The majority of Texas’s green energy comes from wind power, followed by solar power. Texas has a few advantages that make these resources abundant: For instance, the state’s climate provides for (typically) abundant wind and sunlight (and using and/or storing these readily available resources keeps electricity bill costs down). Moreover, Texas’s “wide open spaces” mean more land availability for wind farms and solar farms, and the state’s sheer size only adds to that benefit.

As of 2021, about 20% of Texas’s power comes from wind, while 4% comes from solar power. Other renewable energy sources make up a fraction of a percentage of Texas’s energy consumption, and that fraction is only growing. These sources include biomass energy (power generated from wood, wood residue, agricultural residue, and agricultural/household waste), biogas energy (power produced from methane and other gasses generated from agricultural and municipal waste), geothermal energy (thermal energy from the Earth’s crust), and hydropower (generated from running water).

How Does Texas’s Green Energy Usage Compare to Other States?

Texas is the national leader in green energy, with the rest of the top 10 made up of Washington, California, Iowa, Oregon, Oklahoma, New York, Kansas, Illinois, and Minnesota. Much of Texas’s success with renewable energy can be accredited to the state’s massive size, its abundance of resources like land, wind, and sunlight, and its power grid separate from the rest of the country. (Since Texas operates on a separate power grid from the rest of the continental U.S., it cannot legally buy or sell electricity across state lines, which means the state can store and use all of the renewable energy it produces.) 

Meanwhile, states that rely on their mining industries (i.e. West Virginia and Wyoming) rank closer to the bottom of the list. Likewise, small northern states simply don’t have the capacity to produce as much solar power as southern sunny giants like Texas, California, Florida, and Arizona. Luckily, states that are part of the larger federal power grids (unlike Texas) can legally buy and sell their resources which makes a greener future possible even for states with greater challenges in the way.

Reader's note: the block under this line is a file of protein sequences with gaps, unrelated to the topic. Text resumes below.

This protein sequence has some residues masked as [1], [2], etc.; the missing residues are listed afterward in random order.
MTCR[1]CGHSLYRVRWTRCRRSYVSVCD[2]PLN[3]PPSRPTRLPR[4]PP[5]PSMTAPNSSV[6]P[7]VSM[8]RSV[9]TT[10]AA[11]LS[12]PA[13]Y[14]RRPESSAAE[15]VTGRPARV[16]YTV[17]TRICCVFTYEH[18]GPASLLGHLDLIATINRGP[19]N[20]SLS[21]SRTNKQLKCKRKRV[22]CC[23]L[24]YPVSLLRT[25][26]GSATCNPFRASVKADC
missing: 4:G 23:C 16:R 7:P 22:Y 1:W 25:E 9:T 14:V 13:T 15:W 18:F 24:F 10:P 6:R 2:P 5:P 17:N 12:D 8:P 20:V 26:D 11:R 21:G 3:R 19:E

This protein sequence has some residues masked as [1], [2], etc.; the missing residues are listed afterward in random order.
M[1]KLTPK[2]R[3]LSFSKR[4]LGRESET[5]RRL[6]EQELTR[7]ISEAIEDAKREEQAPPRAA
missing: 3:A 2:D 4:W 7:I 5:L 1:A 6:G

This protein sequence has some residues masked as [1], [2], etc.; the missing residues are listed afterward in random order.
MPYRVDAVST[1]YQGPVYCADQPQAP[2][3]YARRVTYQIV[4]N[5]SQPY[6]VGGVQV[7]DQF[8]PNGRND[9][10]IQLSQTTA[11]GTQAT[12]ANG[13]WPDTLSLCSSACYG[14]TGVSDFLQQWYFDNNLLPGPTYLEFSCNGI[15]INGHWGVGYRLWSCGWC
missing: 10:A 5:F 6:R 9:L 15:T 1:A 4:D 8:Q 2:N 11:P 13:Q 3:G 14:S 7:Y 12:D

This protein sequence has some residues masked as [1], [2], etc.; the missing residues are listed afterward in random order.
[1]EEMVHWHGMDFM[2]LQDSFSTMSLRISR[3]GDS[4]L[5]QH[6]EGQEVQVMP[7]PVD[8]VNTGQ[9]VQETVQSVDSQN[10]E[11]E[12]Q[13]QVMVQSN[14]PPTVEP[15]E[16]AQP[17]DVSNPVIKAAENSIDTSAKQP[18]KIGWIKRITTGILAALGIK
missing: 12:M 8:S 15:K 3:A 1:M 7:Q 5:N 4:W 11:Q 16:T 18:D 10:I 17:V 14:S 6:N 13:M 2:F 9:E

Texas produces and consumes more energy than any other state in the U.S. This means that, while the state’s power mainly comes from traditional sources like natural gas and fossil fuels, the state is also inherently a leader in green energy. About a quarter of Texas’s total generated energy came from renewable sources like wind or solar power last year. Not to mention, an additional 10% came from nuclear power (which is not the greenest or safest source, but is an improvement from other traditional sources since it’s technically carbon-neutral). 

Last year alone, Texas produced 481,844,256 megawatt-hours of energy. The fact that 24% of that energy came from completely renewable sources is a feat of modern technology, and while Texas is certainly not perfectly sustainable, it’s on track to continue its trajectory of improvement in the coming years.

Questions Others are Asking

What state has the most green energy?

According to the U.S. Energy Information Administration, as of Q1 of 2022, Texas is the national leader for green energy, with Washington and California coming in second and third respectively.

What is Texas’s electricity generation capacity?

Texas is responsible for more energy production and energy consumption than any other U.S. state, generating 12% of the nation’s total net energy in 2021. In that year, Texas produced 481,844,256 megawatt-hours of energy (to put that into perspective, a 100-watt light bulb left on for ten hours uses one kilowatt-hour of energy).